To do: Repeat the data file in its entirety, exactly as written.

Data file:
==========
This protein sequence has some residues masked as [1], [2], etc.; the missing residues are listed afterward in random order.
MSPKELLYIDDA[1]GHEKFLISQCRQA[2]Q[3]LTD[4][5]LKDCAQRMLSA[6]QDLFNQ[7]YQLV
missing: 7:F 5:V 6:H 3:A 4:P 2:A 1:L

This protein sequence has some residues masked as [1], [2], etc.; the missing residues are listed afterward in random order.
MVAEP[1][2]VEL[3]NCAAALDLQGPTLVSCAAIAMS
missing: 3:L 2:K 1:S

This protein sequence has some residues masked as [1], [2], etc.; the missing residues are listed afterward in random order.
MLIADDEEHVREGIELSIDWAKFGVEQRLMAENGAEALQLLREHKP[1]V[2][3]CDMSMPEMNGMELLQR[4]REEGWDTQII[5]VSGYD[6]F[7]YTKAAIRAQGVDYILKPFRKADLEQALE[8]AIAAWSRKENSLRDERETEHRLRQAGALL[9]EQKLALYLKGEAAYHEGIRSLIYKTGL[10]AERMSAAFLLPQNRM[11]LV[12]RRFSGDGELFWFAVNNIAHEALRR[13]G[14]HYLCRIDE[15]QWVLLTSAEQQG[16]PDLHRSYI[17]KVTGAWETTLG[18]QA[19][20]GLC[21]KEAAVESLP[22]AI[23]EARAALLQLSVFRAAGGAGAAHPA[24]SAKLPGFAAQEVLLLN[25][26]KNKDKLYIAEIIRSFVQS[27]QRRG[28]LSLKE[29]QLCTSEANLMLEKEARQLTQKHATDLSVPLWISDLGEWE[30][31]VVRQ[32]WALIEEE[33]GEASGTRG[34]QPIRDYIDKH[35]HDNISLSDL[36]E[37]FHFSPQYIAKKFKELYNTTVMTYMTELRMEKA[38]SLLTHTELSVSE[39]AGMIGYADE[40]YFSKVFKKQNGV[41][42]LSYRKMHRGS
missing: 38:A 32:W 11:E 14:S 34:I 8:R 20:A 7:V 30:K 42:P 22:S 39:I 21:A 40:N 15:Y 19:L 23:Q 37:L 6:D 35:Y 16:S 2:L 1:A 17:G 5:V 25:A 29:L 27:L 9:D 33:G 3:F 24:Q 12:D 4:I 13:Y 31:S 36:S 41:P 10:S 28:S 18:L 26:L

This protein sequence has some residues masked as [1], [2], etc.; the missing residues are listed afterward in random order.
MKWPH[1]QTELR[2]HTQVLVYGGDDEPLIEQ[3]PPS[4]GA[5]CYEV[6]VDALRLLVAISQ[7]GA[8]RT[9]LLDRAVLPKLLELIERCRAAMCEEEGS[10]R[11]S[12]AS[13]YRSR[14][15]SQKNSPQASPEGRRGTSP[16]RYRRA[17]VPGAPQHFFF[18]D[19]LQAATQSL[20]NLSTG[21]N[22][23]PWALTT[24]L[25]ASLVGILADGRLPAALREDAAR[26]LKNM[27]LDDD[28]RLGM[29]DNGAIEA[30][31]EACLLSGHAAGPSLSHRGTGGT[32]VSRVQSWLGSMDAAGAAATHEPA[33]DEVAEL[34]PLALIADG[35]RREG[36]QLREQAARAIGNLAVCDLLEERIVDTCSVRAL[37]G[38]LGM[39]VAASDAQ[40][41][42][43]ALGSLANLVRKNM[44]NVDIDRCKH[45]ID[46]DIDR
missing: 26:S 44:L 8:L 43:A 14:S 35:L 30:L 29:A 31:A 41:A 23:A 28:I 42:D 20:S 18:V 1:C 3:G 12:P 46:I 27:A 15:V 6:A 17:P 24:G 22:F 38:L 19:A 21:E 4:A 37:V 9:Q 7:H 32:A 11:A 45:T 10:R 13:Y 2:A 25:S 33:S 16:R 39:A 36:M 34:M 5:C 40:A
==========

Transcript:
This protein sequence has some residues masked as [1], [2], etc.; the missing residues are listed afterward in random order.
MSPKELLYIDDA[1]GHEKFLISQCRQA[2]Q[3]LTD[4][5]LKDCAQRMLSA[6]QDLFNQ[7]YQLV
missing: 7:F 5:V 6:H 3:A 4:P 2:A 1:L

This protein sequence has some residues masked as [1], [2], etc.; the missing residues are listed afterward in random order.
MVAEP[1][2]VEL[3]NCAAALDLQGPTLVSCAAIAMS
missing: 3:L 2:K 1:S

This protein sequence has some residues masked as [1], [2], etc.; the missing residues are listed afterward in random order.
MLIADDEEHVREGIELSIDWAKFGVEQRLMAENGAEALQLLREHKP[1]V[2][3]CDMSMPEMNGMELLQR[4]REEGWDTQII[5]VSGYD[6]F[7]YTKAAIRAQGVDYILKPFRKADLEQALE[8]AIAAWSRKENSLRDERETEHRLRQAGALL[9]EQKLALYLKGEAAYHEGIRSLIYKTGL[10]AERMSAAFLLPQNRM[11]LV[12]RRFSGDGELFWFAVNNIAHEALRR[13]G[14]HYLCRIDE[15]QWVLLTSAEQQG[16]PDLHRSYI[17]KVTGAWETTLG[18]QA[19][20]GLC[21]KEAAVESLP[22]AI[23]EARAALLQLSVFRAAGGAGAAHPA[24]SAKLPGFAAQEVLLLN[25][26]KNKDKLYIAEIIRSFVQS[27]QRRG[28]LSLKE[29]QLCTSEANLMLEKEARQLTQKHATDLSVPLWISDLGEWE[30][31]VVRQ[32]WALIEEE[33]GEASGTRG[34]QPIRDYIDKH[35]HDNISLSDL[36]E[37]FHFSPQYIAKKFKELYNTTVMTYMTELRMEKA[38]SLLTHTELSVSE[39]AGMIGYADE[40]YFSKVFKKQNGV[41][42]LSYRKMHRGS
missing: 38:A 32:W 11:E 14:S 34:I 8:R 20:A 7:V 30:K 42:P 22:S 39:I 21:A 40:N 15:Y 19:L 23:Q 37:L 6:D 35:Y 16:S 2:L 1:A 17:G 5:V 25:A 29:L 27:L 9:D 33:G 3:F 24:Q 12:D 4:I 13:Y 31:S 36:S 41:P 10:S 28:S 18:L 26:L

This protein sequence has some residues masked as [1], [2], etc.; the missing residues are listed afterward in random order.
MKWPH[1]QTELR[2]HTQVLVYGGDDEPLIEQ[3]PPS[4]GA[5]CYEV[6]VDALRLLVAISQ[7]GA[8]RT[9]LLDRAVLPKLLELIERCRAAMCEEEGS[10]R[11]S[12]AS[13]YRSR[14][15]SQKNSPQASPEGRRGTSP[16]RYRRA[17]VPGAPQHFFF[18]D[19]LQAATQSL[20]NLSTG[21]N[22][23]PWALTT[24]L[25]ASLVGILADGRLPAALREDAAR[26]LKNM[27]LDDD[28]RLGM[29]DNGAIEA[30][31]EACLLSGHAAGPSLSHRGTGGT[32]VSRVQSWLGSMDAAGAAATHEPA[33]DEVAEL[34]PLALIADG[35]RREG[36]QLREQAARAIGNLAVCDLLEERIVDTCSVRAL[37]G[38]LGM[39]VAASDAQ[40][41][42][43]ALGSLANLVRKNM[44]NVDIDRCKH[45]ID[46]DIDR
missing: 26:S 44:L 8:L 43:A 14:S 35:L 30:L 29:A 31:A 41:A 23:A 28:I 42:D 20:S 18:V 1:C 3:G 12:P 46:I 27:A 15:V 6:A 17:P 24:G 22:F 38:L 19:A 21:E 4:A 37:V 9:Q 7:H 32:A 11:A 45:T 10:R 13:Y 2:A 25:S 33:S 16:R 39:A 36:M 34:M 5:C 40:A